Natalie Portman. (Image: Gage Skidmore)

The NSW production sector has received a welcome boost amid the ongoing Greater Sydney lockdown, with the news that HBO Films’ Days of Abandonment, starring Natalie Portman, will commence filming in the state this month.

The adaption of Elena Ferrante’s novel has received a $3.4 million grant via the Federal Government’s Location Incentive Program, with the expectation it will inject more than $25 million into the local economy and create more than 200 jobs for cast and crew.

The production, which will shoot in Sydney and regional parts of the state, is also being supported through the NSW Government’s Made in NSW Fund.

Adapted for the screen by Maggie Betts, who is also directing, the story follows Tess (Portman), a woman who abandoned her own dreams for a stable home life, and in turn, is abandoned by her husband. As a result, her world is thrown off axis. The cast also includes Rafe Spall (Long Story Short) and Mary-Louise Parker (Weeds).

Betts executive produces with Sophie Mas for MountainA, Celine Rattray of Maven Screen Media, and Len Amato for Crash & Salvage.

In a statement, the EPs said they looked forward to a successful production.

“We are very appreciative to have the opportunity to safely film in Australia alongside the talented people who live and work in the country,” they said.

NSW Arts Minister Don Harwin said securing Days of Abandonment cemented NSW’s place as Australia’s film production powerhouse. 

“NSW is the creative heart of Australia, employing 56 per cent of the people in our screen industry and there is no better place for the production of this feature film,” he said. 

“This production will showcase the talent and expertise of our incredibly talented actors, producers, and crew to showcase, and at the same time stimulate our local economy by bringing jobs right across the trades, hospitality, and transport sectors who support them.”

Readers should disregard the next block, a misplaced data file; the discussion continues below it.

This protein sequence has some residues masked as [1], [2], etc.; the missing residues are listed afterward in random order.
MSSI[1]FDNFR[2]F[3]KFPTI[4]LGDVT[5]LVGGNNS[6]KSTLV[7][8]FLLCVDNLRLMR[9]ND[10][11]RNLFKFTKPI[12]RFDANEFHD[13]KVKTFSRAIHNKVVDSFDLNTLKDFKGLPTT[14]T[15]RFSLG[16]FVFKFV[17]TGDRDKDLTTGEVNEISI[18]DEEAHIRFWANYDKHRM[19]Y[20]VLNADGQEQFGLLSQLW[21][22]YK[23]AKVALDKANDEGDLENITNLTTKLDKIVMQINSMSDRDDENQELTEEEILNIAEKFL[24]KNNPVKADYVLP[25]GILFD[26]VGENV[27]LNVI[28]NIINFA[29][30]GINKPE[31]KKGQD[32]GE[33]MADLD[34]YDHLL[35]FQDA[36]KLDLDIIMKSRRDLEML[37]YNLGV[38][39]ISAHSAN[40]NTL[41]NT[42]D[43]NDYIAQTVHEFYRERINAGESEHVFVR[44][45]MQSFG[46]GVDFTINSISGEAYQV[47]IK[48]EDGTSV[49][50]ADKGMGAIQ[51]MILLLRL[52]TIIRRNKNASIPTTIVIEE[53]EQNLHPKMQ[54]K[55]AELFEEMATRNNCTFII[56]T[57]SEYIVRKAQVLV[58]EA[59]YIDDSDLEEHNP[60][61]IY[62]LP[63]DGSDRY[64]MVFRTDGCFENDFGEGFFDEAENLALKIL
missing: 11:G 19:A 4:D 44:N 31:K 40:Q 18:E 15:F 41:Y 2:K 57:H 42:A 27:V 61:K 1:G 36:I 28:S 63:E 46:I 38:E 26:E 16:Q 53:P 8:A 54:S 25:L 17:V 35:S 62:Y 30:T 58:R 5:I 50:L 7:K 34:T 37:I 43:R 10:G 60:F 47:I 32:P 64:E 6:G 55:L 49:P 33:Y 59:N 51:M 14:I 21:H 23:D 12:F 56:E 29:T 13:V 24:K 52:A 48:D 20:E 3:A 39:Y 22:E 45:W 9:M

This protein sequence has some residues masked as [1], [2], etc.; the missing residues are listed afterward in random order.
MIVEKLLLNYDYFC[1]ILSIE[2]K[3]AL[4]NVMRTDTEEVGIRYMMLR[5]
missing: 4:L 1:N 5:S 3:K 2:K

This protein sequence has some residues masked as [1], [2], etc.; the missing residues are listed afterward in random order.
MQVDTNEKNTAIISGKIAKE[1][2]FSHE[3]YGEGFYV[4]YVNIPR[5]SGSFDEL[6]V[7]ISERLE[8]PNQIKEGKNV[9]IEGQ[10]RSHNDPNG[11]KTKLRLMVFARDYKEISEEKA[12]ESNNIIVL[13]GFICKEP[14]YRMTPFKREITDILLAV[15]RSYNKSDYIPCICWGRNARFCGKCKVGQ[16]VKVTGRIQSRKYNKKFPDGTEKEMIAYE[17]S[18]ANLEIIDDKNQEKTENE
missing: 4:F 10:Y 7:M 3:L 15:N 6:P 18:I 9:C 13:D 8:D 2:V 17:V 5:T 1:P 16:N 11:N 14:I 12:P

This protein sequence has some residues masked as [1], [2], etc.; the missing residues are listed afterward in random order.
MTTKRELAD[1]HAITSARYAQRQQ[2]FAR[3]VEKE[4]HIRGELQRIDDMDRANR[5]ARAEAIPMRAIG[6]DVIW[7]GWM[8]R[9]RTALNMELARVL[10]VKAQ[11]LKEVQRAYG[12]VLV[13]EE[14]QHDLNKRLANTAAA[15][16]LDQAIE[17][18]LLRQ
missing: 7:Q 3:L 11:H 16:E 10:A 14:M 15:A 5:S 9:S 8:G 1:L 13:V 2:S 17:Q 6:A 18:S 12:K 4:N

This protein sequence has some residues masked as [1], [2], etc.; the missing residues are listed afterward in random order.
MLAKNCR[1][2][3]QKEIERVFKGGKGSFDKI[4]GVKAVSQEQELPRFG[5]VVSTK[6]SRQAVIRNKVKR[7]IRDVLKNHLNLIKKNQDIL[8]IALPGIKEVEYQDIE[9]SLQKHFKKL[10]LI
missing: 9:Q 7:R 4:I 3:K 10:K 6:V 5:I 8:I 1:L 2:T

The government has so far distributed $224 million under the Location Incentive to attract 24 productions to Australia, including NBCUniversal drama La Brea, Ticket to Paradise, season two of The Wilds, Australian Survivor, The Tourist, Thirteen Lives, Escape From Spiderhead, Pieces of Her, Blacklight, Irreverent, Joe Exotic and Young Rock.

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1 Comment

  1. ok … so I guess I am missing something… how is this film showcasting our talented “producers” ?

    … there are no Aussie producers listed on the crew…
    on a good day there might be a line producer or a production manager… but nobody who will earn any IP income from the show.

    … and as a farm-out / runaway production, it would seem all the attached leads are American.

    Clearly the Arts Minister clearly has no idea what producers do, and that local producers / production companies will NOT see any benefit from this. Instead, NSW producers and production companies (as long cycle project based &/or freelance entities), are going broke as they are not entitled to any of the Covid support packages, especially true if they happened to have been on the “development / no income” end of an income cycle on June 30, 2020, so unable to reach the turnover thresholds.

    Local Film Sector – screwed over again.

    Give the same amount of money to local cinema exhibitors, who could then use the money to provide presales/MG’s which could be used to trigger the offset … then we would see local producers/production companies benefit … and have long term IP income which would get distributed back to local cast and creative talent royalties and develop new projects.

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